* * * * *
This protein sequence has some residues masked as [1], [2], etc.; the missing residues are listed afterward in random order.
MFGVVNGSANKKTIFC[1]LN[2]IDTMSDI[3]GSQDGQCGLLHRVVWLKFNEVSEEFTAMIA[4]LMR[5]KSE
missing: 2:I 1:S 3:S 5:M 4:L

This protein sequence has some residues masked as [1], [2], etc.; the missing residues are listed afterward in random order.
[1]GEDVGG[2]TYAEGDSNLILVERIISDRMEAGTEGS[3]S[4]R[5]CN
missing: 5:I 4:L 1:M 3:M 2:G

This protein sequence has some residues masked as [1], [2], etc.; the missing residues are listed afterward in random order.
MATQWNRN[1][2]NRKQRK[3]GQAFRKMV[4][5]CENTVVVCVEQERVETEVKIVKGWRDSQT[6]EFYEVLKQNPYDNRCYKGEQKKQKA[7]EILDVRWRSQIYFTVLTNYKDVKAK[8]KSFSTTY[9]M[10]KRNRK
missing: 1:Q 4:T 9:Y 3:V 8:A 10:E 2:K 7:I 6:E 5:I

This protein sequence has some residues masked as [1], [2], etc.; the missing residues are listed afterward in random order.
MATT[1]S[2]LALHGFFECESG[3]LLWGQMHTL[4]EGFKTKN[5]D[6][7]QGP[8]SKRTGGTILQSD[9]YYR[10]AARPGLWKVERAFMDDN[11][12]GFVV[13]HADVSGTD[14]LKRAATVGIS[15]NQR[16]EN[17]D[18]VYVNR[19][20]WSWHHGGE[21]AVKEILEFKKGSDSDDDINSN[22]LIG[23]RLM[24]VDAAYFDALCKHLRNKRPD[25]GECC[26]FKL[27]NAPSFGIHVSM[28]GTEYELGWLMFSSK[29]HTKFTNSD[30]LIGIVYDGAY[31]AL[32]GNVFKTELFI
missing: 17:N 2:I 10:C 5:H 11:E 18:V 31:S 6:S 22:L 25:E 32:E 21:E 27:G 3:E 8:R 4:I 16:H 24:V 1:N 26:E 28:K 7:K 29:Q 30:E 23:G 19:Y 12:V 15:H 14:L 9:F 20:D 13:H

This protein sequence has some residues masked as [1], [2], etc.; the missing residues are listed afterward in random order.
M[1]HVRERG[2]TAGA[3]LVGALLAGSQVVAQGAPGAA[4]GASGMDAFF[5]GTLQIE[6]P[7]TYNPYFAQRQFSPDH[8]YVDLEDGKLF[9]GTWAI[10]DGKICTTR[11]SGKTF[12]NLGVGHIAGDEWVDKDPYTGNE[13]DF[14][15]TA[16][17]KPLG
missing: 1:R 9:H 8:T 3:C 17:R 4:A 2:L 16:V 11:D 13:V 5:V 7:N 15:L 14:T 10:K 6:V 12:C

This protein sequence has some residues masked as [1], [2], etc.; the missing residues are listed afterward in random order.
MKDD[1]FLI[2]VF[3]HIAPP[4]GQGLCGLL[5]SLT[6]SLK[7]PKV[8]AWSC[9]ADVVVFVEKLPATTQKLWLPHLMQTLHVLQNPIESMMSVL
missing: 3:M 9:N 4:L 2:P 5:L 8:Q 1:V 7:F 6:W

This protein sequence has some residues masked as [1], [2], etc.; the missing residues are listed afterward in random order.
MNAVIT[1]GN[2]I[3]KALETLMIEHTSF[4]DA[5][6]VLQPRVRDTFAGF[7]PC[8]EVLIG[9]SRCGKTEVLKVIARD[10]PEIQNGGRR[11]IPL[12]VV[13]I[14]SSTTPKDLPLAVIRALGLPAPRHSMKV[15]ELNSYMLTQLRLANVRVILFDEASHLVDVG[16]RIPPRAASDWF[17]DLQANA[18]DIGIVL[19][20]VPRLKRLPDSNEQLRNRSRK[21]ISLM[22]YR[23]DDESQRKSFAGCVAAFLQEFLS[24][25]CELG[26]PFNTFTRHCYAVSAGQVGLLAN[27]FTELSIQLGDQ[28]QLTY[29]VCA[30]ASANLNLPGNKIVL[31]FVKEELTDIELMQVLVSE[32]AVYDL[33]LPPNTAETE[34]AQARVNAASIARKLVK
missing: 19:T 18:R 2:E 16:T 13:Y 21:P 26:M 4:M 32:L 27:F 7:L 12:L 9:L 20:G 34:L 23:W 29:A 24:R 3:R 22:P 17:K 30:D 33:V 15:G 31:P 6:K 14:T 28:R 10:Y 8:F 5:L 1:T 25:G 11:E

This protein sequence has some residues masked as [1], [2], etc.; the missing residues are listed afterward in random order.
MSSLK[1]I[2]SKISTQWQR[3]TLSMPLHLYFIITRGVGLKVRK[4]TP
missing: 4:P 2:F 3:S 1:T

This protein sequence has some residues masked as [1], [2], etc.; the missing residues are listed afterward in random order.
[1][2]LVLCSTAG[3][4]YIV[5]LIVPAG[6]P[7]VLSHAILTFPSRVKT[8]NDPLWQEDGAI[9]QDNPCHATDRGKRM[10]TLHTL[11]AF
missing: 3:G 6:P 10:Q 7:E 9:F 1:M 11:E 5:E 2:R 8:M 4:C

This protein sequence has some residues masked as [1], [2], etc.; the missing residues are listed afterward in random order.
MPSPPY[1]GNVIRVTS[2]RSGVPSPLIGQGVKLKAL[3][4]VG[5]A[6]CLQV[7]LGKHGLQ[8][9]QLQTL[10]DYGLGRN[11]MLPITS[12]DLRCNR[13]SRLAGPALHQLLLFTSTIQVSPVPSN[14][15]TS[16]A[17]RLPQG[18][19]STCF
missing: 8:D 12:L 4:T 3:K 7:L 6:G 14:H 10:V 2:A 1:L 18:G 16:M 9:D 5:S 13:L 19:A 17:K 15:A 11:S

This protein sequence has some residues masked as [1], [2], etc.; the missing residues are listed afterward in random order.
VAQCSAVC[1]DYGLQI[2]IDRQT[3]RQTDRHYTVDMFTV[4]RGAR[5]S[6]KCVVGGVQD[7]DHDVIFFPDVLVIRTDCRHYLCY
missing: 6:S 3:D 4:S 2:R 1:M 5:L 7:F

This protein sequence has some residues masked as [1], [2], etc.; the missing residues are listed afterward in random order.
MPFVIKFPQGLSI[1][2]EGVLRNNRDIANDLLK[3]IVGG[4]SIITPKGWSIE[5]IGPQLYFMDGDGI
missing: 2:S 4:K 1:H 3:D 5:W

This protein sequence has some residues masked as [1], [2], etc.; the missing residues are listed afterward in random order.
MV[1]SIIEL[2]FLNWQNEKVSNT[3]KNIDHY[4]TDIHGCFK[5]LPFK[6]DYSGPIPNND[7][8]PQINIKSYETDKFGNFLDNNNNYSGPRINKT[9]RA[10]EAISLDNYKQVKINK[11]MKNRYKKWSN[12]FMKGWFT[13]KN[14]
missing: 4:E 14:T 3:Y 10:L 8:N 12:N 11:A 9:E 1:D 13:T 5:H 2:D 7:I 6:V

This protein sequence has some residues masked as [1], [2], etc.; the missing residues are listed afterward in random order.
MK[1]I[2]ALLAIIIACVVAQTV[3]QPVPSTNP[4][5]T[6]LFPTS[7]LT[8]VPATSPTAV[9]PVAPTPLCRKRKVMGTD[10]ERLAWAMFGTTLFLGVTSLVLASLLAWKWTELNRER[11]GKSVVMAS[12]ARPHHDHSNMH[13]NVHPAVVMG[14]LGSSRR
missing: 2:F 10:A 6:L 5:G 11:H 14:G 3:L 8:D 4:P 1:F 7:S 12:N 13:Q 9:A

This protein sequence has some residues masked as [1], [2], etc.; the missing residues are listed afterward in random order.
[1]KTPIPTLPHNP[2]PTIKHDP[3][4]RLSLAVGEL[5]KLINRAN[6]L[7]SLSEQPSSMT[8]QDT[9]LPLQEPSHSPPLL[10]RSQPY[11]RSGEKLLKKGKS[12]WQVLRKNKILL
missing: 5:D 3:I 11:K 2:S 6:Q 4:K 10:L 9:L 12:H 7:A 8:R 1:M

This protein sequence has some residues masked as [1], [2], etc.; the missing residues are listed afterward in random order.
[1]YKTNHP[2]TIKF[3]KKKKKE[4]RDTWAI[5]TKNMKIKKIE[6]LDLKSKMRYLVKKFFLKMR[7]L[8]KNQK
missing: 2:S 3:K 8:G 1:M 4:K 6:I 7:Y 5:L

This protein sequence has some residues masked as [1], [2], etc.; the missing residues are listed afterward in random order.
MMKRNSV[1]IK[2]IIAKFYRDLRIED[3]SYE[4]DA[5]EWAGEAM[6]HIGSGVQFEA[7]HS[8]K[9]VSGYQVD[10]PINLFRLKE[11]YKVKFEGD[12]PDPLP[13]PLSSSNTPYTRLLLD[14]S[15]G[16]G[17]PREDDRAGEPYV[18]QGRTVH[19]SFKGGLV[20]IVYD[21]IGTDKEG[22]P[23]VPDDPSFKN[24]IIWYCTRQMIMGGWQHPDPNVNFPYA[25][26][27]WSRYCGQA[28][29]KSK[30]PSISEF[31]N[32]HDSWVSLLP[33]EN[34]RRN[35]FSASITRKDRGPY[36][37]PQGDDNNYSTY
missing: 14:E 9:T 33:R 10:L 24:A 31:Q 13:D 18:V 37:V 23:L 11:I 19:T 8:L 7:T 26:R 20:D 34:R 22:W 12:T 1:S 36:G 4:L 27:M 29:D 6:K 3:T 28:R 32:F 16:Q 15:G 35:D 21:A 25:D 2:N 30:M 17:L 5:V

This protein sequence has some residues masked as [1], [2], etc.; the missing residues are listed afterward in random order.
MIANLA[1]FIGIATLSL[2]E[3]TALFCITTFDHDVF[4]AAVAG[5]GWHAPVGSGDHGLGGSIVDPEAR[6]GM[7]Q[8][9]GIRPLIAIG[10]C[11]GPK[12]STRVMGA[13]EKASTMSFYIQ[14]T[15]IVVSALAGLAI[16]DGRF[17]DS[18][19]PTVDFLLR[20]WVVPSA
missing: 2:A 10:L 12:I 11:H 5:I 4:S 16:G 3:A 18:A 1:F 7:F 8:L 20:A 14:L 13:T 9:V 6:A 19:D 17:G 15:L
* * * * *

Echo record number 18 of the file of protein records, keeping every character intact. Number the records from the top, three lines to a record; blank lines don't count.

This protein sequence has some residues masked as [1], [2], etc.; the missing residues are listed afterward in random order.
MIANLA[1]FIGIATLSL[2]E[3]TALFCITTFDHDVF[4]AAVAG[5]GWHAPVGSGDHGLGGSIVDPEAR[6]GM[7]Q[8][9]GIRPLIAIG[10]C[11]GPK[12]STRVMGA[13]EKASTMSFYIQ[14]T[15]IVVSALAGLAI[16]DGRF[17]DS[18][19]PTVDFLLR[20]WVVPSA
missing: 2:A 10:L 12:I 11:H 5:I 4:S 16:G 3:A 18:A 1:F 7:F 8:L 20:A 14:L 13:T 9:V 6:A 19:D 17:G 15:L